Find it: ThinkGeek


Mothers with a lot of devices on their hands will love having a place to stash all their things. This bamboo organizer comes with an interior storage area for chargers so the devices can all charge at the same time. 

Find it: Amazon


This waterproof speaker works with Bluetooth and comes with a powerful suction cup that allows it to cling to flat surfaces. It plays for about six hours on a single charge and also takes calls. Besides blue, the speaker also comes in black, pink, camouflage, and leopard print. 

Find it: Amazon


Relaxing is about to get a whole lot more adorable with these heated narwhal slippers. The happy looking footwear fit most feet and come with a USB-powered heating option. If your mom doesn't want to get tied down with wires, there's also a wireless option.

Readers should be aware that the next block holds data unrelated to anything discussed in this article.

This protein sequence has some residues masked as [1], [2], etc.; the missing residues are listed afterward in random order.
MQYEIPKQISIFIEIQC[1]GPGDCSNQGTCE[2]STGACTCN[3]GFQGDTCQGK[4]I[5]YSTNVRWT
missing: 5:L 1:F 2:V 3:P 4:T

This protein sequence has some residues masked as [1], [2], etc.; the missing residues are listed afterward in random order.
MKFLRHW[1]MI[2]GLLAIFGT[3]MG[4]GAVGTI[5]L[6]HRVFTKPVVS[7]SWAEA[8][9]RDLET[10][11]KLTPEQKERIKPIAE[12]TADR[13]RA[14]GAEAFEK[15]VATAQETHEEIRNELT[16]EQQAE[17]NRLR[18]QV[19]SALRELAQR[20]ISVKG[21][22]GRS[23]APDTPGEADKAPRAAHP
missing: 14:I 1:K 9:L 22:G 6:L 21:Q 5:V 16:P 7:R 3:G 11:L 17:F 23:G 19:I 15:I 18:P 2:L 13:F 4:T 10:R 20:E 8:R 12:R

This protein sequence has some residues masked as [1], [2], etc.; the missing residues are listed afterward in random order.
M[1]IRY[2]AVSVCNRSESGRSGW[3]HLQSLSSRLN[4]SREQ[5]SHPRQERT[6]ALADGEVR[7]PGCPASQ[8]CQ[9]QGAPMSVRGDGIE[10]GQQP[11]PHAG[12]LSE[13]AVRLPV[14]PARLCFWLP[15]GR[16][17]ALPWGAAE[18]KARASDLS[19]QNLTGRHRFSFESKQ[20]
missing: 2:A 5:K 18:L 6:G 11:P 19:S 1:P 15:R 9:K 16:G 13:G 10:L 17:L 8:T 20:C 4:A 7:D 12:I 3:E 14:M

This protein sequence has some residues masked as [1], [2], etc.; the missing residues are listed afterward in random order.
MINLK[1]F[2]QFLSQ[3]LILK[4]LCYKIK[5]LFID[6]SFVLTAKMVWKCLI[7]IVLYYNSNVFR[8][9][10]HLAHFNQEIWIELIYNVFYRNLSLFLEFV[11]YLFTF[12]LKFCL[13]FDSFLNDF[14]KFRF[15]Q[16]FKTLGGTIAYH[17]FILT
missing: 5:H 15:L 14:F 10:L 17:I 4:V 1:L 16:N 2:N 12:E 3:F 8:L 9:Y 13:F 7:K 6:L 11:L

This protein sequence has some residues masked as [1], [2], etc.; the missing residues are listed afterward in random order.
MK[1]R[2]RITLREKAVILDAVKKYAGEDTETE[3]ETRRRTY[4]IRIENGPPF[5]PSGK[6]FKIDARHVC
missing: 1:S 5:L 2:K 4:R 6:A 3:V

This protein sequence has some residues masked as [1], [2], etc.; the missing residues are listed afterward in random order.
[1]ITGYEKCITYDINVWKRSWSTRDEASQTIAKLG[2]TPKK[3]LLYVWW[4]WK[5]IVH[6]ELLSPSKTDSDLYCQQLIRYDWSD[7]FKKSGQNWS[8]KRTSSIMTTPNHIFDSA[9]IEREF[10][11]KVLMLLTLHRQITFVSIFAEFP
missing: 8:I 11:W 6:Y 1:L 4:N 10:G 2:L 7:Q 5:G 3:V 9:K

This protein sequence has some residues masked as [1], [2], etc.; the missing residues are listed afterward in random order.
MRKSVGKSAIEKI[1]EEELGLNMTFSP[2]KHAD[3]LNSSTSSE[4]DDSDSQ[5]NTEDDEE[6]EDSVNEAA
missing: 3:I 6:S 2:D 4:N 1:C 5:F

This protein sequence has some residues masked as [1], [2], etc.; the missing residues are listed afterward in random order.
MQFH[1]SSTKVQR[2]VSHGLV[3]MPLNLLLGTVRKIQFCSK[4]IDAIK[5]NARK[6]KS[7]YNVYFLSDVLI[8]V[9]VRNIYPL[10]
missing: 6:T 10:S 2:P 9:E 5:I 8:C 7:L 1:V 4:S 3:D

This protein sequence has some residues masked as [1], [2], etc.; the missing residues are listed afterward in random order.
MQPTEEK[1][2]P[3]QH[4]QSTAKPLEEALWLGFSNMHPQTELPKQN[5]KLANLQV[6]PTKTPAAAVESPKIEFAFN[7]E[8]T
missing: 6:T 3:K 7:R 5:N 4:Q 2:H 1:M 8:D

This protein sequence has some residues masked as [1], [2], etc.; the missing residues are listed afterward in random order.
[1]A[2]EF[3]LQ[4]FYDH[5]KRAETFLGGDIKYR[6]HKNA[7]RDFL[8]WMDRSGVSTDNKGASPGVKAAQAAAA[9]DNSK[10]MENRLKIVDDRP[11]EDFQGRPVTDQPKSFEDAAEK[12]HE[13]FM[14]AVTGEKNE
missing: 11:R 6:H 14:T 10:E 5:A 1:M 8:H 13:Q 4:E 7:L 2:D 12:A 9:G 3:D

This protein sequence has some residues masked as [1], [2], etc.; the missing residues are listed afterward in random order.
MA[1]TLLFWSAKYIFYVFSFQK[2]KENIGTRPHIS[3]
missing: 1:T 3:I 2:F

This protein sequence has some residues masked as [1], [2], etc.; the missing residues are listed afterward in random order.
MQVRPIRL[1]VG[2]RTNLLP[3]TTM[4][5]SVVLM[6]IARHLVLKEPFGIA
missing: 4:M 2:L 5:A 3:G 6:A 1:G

Find it: Amazon

Big Questions
Why Do Fruitcakes Last So Long?

Fruitcake is a shelf-stable food unlike any other. One Ohio family has kept the same fruitcake uneaten (except for periodic taste tests) since it was baked in 1878. In Antarctica, a century-old fruitcake discovered in artifacts left by explorer Robert Falcon Scott’s 1910 expedition remains “almost edible,” according to the researchers who found it. So what is it that makes fruitcake so freakishly hardy?

It comes down to the ingredients. Fruitcake is notoriously dense. Unlike almost any other cake, it’s packed chock-full of already-preserved foods, like dried and candied nuts and fruit. All those dry ingredients don’t give microorganisms enough moisture to reproduce, as Ben Chapman, a food safety specialist at North Carolina State University, explained in 2014. That keeps bacteria from developing on the cake.

Oh, and the booze helps. A good fruitcake involves plenty of alcohol to help it stay shelf-stable for years on end. Immediately after a fruitcake cools, most bakers will wrap it in a cheesecloth soaked in liquor and store it in an airtight container. This keeps mold and yeast from developing on the surface. It also keeps the cake deliciously moist.